Spectroscopic characterization and in silico modelling of polyvinylpyrrolidone as an anion-responsive fluorescent polymer in aqueous media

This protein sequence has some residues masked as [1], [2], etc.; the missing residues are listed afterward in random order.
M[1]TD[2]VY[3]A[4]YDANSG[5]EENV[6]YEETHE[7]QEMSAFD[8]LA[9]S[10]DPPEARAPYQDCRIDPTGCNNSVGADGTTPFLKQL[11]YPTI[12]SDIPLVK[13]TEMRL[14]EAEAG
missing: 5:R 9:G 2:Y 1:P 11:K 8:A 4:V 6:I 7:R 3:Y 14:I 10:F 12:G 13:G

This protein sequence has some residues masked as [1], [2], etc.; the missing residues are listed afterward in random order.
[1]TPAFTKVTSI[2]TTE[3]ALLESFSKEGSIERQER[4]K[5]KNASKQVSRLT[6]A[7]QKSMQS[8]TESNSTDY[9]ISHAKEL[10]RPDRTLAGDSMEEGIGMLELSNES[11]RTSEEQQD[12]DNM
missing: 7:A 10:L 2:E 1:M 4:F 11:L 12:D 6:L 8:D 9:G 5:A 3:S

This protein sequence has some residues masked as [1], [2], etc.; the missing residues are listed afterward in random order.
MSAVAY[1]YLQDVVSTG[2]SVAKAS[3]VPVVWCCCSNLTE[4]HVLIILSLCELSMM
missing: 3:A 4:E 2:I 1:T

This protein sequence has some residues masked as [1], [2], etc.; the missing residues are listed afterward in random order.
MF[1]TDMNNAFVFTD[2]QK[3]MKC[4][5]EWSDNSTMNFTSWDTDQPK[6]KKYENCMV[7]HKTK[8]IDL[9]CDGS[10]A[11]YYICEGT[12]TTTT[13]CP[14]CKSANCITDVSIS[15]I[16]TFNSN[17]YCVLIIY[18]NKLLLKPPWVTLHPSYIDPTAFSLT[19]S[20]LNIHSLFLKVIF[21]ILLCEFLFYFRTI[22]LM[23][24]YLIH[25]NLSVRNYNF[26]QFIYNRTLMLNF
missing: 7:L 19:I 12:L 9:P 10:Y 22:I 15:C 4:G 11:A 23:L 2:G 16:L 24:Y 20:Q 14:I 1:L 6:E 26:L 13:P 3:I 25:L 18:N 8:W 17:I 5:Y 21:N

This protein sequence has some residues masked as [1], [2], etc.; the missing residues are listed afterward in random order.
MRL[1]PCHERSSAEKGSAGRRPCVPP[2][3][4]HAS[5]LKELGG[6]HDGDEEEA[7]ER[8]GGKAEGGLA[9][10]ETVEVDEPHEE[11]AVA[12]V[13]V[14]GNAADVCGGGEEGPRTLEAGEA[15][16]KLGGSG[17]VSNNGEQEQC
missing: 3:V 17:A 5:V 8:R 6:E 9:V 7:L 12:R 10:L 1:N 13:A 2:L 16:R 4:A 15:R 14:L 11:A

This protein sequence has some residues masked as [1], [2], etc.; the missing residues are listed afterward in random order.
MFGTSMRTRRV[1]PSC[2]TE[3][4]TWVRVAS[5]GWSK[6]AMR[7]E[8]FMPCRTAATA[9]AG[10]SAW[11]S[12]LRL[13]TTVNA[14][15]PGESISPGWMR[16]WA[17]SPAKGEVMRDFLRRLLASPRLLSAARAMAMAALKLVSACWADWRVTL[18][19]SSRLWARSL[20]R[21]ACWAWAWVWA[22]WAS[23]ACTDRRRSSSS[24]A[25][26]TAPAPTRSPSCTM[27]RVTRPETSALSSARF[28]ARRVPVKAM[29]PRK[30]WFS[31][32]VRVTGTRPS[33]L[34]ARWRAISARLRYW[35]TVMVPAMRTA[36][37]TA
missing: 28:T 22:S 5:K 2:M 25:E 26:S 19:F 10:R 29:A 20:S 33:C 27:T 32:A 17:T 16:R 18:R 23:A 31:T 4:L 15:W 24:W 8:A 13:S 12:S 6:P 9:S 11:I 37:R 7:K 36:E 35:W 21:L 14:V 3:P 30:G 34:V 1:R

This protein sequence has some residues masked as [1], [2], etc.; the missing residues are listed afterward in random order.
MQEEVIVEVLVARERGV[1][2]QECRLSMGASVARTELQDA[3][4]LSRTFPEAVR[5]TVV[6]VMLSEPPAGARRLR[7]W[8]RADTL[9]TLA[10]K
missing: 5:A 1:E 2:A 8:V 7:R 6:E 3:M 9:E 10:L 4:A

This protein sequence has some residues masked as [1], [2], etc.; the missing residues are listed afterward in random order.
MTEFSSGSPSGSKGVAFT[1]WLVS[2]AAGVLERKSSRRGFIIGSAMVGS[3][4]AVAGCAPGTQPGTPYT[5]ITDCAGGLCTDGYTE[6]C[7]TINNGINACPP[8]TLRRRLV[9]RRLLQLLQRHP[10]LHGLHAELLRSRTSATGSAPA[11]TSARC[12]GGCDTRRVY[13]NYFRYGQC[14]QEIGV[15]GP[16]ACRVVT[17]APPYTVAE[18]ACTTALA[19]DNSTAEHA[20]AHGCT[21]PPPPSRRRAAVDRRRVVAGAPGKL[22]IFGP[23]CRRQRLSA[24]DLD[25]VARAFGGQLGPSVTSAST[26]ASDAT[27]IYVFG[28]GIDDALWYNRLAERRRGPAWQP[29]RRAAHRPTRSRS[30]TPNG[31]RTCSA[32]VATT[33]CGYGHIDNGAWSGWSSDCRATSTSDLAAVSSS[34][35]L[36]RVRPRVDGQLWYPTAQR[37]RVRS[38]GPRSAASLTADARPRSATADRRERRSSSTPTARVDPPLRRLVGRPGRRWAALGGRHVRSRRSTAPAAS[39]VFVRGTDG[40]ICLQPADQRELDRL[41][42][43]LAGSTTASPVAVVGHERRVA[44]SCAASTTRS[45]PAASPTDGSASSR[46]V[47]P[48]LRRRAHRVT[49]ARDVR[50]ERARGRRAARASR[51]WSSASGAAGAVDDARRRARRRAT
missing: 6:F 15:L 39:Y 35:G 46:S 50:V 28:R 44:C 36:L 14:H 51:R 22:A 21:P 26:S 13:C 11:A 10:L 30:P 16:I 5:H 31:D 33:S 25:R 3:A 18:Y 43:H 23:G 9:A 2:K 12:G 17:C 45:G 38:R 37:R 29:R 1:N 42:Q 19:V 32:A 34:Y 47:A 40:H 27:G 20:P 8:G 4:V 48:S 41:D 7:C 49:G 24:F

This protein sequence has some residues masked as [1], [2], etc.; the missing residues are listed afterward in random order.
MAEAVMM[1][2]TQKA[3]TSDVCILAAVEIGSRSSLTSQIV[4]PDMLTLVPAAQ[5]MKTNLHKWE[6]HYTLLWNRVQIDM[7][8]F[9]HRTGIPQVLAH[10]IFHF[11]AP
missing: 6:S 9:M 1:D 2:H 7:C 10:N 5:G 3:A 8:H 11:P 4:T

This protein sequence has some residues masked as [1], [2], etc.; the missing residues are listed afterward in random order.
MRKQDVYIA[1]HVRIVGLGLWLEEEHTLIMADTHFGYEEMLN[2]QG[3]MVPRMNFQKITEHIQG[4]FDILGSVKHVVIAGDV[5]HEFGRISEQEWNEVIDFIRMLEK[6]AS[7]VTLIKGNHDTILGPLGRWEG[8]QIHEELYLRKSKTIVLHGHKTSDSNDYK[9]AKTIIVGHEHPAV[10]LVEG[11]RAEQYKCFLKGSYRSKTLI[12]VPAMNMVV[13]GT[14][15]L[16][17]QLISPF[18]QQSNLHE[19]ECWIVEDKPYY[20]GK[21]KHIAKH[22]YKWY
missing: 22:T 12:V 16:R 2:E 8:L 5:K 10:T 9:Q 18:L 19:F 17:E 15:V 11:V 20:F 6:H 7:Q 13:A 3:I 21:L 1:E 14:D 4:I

Aqueous anion recognition has been a long-standing challenge in molecular recognition. The use of synthetic polymers is an emerging area of interest due to their conformational flexibility, creating microdomains that favor the desolvation and binding of anions in water. Here, we report that the fluorescence of off-the-shelf polyvinylpyrrolidone (PVP) can be used to detect the presence of not only nitrate, as previously reported, but also nitrite, iodide, and thiocyanate in aqueous media. The extent of quenching and anion affinity is dependent on the solution pH and the molecular weight of PVP, while showing close correlation with the Hofmeister series. Moreover, molecular dynamics simulations support our experimental findings, suggesting that anions associating closest to the surface of PVP quench its fluorescence to the greatest extent. Combined with the versatility of PVP, this fundamental study provides a starting point to confer anion binding properties with a fluorescence output in new materials.